How can HR put health and safety issues into perspective for employees after
the devastating events in New York on 11 September?
The Sunday Times recently featured an article entitled "How New York
got back to business". It featured two photographs, dramatic in their
starkness. The first illustrated the wrecked offices of Lehman Brothers, the
Wall Street bankers and brokers in lower Manhattan. The other was a shot of the
entrance to the Sheraton Manhattan hotel with a couple of men lifting large
flat boxes off their stacks on the sidewalk.
The significance of these two seemingly unrelated images was that 1,500
displaced workers from Lehman Brothers had taken over the 650 rooms of the
Sheraton Manhattan hotel and rooms once designed for paying guests had, for the
moment, been turned into office accommodation.
The ramifications of 11 September will probably live on for years. People’s
perspective of their health and safety in high-rise workplaces and in
aeroplanes will also have changed – not just in New York but around the world.
Those of us who work in the field of risk management may now also have to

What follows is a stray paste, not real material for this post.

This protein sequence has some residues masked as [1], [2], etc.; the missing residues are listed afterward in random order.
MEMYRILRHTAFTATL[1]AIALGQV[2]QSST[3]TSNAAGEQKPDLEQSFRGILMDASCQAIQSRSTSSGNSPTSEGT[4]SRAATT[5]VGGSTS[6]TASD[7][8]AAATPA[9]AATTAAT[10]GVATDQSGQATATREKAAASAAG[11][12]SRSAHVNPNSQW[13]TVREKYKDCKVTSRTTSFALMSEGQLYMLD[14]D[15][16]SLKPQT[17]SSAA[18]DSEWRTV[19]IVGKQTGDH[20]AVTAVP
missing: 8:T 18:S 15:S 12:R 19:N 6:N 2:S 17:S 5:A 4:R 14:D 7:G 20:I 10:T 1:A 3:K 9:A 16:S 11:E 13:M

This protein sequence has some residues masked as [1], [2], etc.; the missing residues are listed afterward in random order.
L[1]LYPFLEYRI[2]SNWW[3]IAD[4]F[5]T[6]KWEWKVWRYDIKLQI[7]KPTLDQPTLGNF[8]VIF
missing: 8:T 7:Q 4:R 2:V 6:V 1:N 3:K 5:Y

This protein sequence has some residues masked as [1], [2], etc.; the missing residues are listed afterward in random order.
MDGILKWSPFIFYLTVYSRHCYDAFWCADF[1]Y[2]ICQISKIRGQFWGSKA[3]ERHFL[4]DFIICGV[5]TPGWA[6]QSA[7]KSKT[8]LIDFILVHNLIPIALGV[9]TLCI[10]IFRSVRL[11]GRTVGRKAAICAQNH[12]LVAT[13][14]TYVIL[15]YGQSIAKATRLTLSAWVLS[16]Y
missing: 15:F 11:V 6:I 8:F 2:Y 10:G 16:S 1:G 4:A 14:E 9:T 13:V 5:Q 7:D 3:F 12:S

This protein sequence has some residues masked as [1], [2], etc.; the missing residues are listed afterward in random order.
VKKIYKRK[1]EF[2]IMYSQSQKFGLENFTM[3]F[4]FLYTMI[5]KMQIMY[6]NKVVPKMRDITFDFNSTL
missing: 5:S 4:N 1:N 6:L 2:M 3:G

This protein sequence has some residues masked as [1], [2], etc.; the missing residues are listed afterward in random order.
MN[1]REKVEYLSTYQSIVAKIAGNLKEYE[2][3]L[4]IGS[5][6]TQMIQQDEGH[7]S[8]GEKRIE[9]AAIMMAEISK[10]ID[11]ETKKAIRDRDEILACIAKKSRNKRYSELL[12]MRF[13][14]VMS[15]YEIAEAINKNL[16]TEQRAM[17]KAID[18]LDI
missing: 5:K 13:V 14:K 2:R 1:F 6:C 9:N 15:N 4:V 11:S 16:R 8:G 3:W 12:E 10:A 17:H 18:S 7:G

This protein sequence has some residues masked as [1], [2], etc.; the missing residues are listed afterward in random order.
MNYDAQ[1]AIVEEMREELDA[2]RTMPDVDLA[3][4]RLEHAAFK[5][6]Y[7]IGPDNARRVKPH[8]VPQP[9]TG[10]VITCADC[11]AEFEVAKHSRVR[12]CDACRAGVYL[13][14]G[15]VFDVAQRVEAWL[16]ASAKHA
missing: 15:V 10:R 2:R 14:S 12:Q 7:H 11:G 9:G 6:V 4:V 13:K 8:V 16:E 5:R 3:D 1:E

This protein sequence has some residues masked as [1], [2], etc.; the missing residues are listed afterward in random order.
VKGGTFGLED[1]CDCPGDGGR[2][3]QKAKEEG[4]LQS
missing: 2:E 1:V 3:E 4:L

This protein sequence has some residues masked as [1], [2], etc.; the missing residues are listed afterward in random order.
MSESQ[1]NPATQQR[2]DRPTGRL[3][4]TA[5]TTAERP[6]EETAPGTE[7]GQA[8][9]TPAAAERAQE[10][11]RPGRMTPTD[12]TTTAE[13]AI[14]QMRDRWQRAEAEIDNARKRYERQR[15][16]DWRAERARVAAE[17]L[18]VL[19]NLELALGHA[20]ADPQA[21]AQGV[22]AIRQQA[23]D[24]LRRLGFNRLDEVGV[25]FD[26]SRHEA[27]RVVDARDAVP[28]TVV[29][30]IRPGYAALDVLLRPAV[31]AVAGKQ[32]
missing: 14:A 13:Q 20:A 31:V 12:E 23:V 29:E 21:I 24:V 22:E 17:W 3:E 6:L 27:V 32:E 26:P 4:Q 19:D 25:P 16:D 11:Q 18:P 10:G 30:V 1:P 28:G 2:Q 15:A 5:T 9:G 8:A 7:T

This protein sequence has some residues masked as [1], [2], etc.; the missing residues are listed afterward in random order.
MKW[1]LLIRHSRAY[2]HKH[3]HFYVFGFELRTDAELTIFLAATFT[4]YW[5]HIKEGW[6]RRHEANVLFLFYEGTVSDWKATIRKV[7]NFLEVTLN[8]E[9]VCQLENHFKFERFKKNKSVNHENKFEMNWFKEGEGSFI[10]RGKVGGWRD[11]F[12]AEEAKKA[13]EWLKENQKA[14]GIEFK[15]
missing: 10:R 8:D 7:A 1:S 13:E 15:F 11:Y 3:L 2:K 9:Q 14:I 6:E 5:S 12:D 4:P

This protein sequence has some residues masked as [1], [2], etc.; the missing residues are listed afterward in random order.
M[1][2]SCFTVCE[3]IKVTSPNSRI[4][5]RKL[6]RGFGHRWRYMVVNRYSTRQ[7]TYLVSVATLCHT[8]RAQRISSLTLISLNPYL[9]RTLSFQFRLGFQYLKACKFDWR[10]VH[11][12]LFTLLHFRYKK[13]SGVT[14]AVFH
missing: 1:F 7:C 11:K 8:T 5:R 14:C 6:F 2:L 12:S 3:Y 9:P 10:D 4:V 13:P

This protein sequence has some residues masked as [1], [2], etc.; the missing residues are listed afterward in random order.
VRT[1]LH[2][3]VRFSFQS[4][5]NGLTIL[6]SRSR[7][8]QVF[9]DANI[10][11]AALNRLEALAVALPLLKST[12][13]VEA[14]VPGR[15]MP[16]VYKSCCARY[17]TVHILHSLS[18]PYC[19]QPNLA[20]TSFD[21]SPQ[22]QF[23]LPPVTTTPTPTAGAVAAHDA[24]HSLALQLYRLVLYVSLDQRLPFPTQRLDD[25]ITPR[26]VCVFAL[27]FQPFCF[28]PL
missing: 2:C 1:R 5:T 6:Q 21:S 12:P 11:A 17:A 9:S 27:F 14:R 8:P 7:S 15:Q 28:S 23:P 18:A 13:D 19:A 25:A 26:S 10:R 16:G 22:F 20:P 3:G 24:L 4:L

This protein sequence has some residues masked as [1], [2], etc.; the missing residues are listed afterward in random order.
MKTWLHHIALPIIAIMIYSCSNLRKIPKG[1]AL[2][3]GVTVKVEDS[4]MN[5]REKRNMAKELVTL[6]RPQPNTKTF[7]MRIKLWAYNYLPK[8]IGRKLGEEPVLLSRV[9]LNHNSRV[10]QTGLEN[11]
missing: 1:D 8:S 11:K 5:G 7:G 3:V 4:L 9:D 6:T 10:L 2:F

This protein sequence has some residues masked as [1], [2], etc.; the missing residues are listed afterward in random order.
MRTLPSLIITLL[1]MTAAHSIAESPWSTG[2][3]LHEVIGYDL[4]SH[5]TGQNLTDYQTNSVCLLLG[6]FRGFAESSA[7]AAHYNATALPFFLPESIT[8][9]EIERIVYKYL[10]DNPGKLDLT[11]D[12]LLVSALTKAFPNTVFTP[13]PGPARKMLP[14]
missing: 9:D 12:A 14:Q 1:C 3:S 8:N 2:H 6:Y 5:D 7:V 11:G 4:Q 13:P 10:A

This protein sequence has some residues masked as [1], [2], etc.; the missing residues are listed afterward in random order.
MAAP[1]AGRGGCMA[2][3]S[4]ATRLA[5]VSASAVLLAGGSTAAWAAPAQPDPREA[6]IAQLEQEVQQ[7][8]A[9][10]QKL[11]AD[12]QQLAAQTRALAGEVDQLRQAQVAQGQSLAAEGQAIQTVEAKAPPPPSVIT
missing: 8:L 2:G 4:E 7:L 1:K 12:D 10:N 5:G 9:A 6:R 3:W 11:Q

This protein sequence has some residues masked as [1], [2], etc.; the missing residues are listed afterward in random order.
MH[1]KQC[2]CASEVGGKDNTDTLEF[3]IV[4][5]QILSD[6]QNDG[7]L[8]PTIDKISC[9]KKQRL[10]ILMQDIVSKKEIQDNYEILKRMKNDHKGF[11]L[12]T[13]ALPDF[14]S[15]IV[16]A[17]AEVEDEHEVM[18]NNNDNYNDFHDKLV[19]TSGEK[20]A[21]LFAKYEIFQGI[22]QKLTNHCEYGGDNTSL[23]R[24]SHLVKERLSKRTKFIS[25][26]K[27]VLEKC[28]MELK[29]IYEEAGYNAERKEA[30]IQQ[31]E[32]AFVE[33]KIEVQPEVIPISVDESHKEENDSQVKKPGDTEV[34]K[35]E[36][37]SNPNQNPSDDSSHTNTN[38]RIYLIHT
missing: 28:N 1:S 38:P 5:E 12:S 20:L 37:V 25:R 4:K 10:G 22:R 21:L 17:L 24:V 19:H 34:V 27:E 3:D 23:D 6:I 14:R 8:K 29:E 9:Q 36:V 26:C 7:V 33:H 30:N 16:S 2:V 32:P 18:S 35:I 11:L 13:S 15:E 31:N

contend, at least in the short term, with people who see more risk, rightly or
wrongly, in seemingly innocent things.
Consider Section 2 of the UK Health And Safety At Work Act 1974.
"Employers must, as far as it is reasonably practicable, safeguard the
health and safety and welfare of employees and in particular provide (d) a safe
place of work, with safe access and egress". The events of 11 September
give this a sobering perspective. Indeed there has been some suggestion in the
US press that, for the time being at least, people may go off the idea of a
place of work situated in the sky – could this be mirrored in the UK? This
debate about "a safe place of work" has not just been confined to high-rise
buildings. Flight attendants too have been expressing their concerns.
The American newspaper USA Today covered this in a piece "Some flight
attendants rethink careers". The piece reported on how some crews were
reluctant to fly as they reviewed the events of 11 September. The piece ended
with a poignant thought. "Try to imagine your workplace being taken over
by terrorists. For most people it will never happen but for these people it
In the UK this brings us back to Section 2 of the Health And Safety at Work
Act and the requirement for employers to provide a safe place of work. Will we
have to redefine our thoughts on this?
HR professionals will need to show a level of empathy towards staff who
express concern and will need to liaise closely with risk management
professionals to manage the issues that emerge.
In most organisational cultures HR is the first stop for employees under
pressure. As professionals we will do a disservice to customers if we
perpetuate a mentality of "seeing ghosts" where there aren’t any, or
conversely if we do not take new risks seriously.
If an unacceptable level of risk is present, let’s manage it. If risk is
infinitesimally small let’s just get on with life.
By David Hodgkinson a local authority health and safety adviser and
member of the CIPD